Notes Jack Reflects on Losing His Father

By Associated PressMay 30, 2006, 4:00 pm
DUBLIN, Ohio -- Jack Nicklaus recalled walking off the ninth green at Augusta National last year in what was his final appearance in the Masters, turning to his son Jackie and saying, Dont think it hasnt been charming.
He nearly got choked up telling that story Tuesday because of what the words meant.
Some 35 years earlier, when his father was dying of cancer and was being wheeled into an operating room, Charlie Nicklaus waved at his family and said the same words.
Nicklaus spent some 10 minutes talking about the relationship he had with his father, who died in 1970 during his longest drought in the majors in the prime of his career. It was relevant because Tiger Woods is skipping the Memorial for the first time in his career, still coping with the death of his father on May 3.
Everybody reacts differently to different things, Nicklaus said. It would be a pure guess on my part what his reaction would be.
Nicklaus said he tried to reach Woods, who wasnt taking calls. He talked to Woods wife and left a message that if you want to call me, fine; if you dont, its fine. You know what my thoughts are.
Nicklaus had gone 10 majors without winning when his father died Feb. 19, 1970. He said he had been playing sloppy golf, not putting in enough practice or getting the most out of his ability. He said the death of his father caused him to rededicate himself to dominance.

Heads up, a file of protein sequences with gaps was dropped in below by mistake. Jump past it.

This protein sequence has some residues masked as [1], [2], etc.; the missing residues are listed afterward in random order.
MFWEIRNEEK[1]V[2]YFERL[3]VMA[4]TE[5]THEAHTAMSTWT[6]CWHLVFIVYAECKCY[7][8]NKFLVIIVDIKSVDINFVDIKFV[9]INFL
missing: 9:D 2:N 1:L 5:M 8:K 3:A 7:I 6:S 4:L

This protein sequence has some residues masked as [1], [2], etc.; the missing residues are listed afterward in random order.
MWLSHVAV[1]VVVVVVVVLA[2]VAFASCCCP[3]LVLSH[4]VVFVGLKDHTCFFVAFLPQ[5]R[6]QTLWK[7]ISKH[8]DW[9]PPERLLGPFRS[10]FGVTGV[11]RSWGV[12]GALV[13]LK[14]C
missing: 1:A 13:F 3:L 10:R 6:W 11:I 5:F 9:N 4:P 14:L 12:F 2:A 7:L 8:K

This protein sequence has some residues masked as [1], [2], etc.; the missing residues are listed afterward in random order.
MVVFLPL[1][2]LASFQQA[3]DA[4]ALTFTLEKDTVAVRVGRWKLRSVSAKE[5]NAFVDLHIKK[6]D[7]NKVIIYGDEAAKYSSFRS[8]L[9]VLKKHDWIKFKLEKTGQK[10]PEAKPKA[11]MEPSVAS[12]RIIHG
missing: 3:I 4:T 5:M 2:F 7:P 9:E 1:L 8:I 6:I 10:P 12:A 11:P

He lived for what I did, Nicklaus said. I think that was his greatest thrill and pleasure. And I think I let him down. He would have kicked me in the rear end.
Then he paused and smiled as he considered Woods.
You cant say he needs to be kicked in the rear end, Nicklaus said.
Two weeks after Arnold Palmer withdrew from the Senior PGA Championship, the King submitted his entry for the U.S. Senior Open, to be played July 6-9 at Prairie Dunes in Kansas.
It would be his first official event of the year.
My golf has certainly not been up to par of late, Palmer, 76, said on his web site. Hopefully, by the time I get to Kansas, my game will be much better.
Palmer won the 1981 U.S. Senior Open at Oakland Hills and has played in all 24 championships that followed. His last competitive appearance was in the Champions Skins Game in Hawaii. He last played a Champions Tour event in Houston last October.
Ryder Cup captain Tom Lehman easily stayed inside the top 50 in the world ranking this week, making him one of 13 players who earned exemptions to the U.S. Open through various criteria.
Lehman was No. 47 and among six players who had to rely on their top-50 ranking to get a tee time at Winged Foot, the smallest number in the last six years. The others were Darren Clarke, Rod Pampling, Trevor Immelman, Robert Allenby and Zach Johnson.
Paul Casey, Rory Sabbatini and Geoff Ogilvy are exempt through the world ranking and various money lists on their tours.
Carl Pettersson slipped out of the top 50 by a fraction of a point and will have to qualify on Monday unless he wins the Memorial. Pettersson won in Tampa Bay last year, and the U.S. Open exempts anyone with two PGA Tour victories through this week.
Lee Westwood of England, who had been No. 52, missed the cut at the BMW Championship at Wentworth and slipped to No. 55. He had said he would not go through the U.S. Open qualifier in England because he was playing the Memorial, although his status became unclear when he withdrew from the Memorial.
Monday also was a deadline for the British Open, and Brett Wetterich will be making his debut in golfs oldest championship. Wetterich won the Byron Nelson Championship earlier this month and is 17th on the PGA Tour money list. The British Open takes the top three players not otherwise eligible who are among the top 20 on the money list after the St. Jude Classic.
Arnold Palmer is taking over his golf course design, changing the name to Arnold Palmer Design Company and moving headquarters in Florida from Ponte Vedra Beach to Orlando.